Interesting statistics

In the following 5 chapters, you will quickly find the 27 most important statistics relating to "Medical debt in the U.S.".

Medical debt in the U.S.

Dossier on the topic

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Medical debt in the U.S. - Statistics & Facts

Medical debt results from the high or unexpected health care expenses that an individual is unable to pay. It is a significant and growing problem in the United States where public health insurance programs are only available to certain groups of people, mainly the elderly through Medicare and those with low income through Medicaid. By contrast, people in Western Europe and other developed countries like Japan and Australia benefit from some form of universal health coverage that protects them from unaffordable health care costs.

Health insurance in the United States

Since the repeal of the Affordable Care Act individual mandate, people living in the United States are no longer required to have health insurance. The number of people without health insurance in the U.S. has been around 30 million for a few years, leaving them susceptible to medical debt. The country has both public and private insurers, but data regarding U.S. health insurance by type of coverage shows the majority of people have private health insurance through their employer. Nevertheless, just because an individual has health insurance through their employer does not necessarily make them impervious to medical debt. Health insurance does not usually cover all health-related expenses, and high premiums with high deductibles and copayments can result in unaffordable health care costs – even for those who are insured.

How many people have medical debt, and what do they owe?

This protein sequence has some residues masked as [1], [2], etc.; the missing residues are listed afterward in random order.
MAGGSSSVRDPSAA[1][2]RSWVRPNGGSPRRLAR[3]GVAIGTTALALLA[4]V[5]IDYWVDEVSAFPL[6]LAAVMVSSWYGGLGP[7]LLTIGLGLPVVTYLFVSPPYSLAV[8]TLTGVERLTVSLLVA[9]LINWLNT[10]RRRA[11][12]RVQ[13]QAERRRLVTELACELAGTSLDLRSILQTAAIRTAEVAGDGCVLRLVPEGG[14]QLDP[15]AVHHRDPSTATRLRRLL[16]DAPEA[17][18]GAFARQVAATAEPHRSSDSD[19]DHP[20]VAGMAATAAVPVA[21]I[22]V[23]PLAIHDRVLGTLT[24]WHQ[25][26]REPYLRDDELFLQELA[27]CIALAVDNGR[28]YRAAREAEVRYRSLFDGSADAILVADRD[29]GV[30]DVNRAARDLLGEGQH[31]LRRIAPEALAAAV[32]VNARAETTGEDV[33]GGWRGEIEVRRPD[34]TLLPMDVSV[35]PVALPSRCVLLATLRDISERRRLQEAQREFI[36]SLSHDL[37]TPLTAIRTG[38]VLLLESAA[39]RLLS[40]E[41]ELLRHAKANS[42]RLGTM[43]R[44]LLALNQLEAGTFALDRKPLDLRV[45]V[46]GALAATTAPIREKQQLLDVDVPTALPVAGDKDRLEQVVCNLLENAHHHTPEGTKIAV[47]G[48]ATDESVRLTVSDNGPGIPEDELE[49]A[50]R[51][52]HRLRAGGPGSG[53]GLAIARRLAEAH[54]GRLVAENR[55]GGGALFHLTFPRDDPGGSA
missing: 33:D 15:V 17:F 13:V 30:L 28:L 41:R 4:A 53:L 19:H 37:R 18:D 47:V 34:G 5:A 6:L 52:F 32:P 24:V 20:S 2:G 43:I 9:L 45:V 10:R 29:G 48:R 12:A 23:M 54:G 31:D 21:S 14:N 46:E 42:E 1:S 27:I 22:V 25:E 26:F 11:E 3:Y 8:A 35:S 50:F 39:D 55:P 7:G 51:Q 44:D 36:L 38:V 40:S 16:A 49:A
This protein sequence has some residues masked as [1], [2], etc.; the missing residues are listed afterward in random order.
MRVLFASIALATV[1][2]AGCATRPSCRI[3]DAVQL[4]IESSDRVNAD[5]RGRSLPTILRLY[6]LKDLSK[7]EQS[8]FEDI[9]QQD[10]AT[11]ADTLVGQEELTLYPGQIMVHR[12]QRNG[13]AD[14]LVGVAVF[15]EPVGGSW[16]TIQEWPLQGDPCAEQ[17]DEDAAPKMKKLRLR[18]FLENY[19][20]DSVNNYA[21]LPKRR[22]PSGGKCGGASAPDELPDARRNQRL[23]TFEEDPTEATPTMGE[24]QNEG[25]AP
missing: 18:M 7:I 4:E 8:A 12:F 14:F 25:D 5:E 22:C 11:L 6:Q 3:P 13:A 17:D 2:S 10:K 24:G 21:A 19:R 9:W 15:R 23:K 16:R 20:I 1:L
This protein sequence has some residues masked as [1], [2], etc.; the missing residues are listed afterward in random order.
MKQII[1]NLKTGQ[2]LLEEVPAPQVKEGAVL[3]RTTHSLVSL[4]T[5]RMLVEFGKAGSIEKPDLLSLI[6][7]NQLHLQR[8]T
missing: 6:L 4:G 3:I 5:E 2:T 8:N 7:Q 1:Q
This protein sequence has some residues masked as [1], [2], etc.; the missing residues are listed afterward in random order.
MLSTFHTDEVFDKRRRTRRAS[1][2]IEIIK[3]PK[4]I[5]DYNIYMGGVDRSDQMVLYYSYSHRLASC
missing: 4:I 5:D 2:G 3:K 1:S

A report by the Centers for Disease Control and Prevention (CDC) found that the share of persons in U.S. families that had problems paying medical bills was around 15 percent for both men and women in 2018. A different survey in 2020 found that emergency room visits, trips to doctors or specialists, and childbirth or related care were the main sources of medical debt among U.S. adults. Among insured adults with medical debt, most owed less than 2,000 U.S. dollars in 2018, regardless of the type of coverage. However, the percentage of American adults who owed medical debts of 10,000 U.S. dollars or more was 10 percent among those in employer plans and 17 percent for those with Medicaid coverage.

How to solve the problem of medical debt in the United States?

One way of solving the medical debt problem could be to enhance health insurance coverage for everyone through a single-payer health care system. Over the last few years, public support and opposition for a Medicare-for-all national health plan has remained fairly consistent. However, changes to the U.S. health system are a highly politicized issue and are difficult to implement. On an individual level, many people are unaware that they can try to lower their medical bills. According to a 2021 survey, the percentage of U.S. adults with medical debts who had successfully negotiated their bill was 60 percent, while 32 percent of respondents were partially successful. Many hospitals are adding to the financial problems of patients by suing them. Data collected on the number of court actions taken by the largest hospitals in the U.S against patients with unpaid bills revealed a striking finding: Between 2018 and 2020, 97 percent of court actions were filed by just 10 of the 100 hospitals analyzed, seeking millions of dollars from patients. Partly due to negative publicity and the COVID-19 pandemic, many hospitals have stopped this practice, but it remains to be seen whether this will last.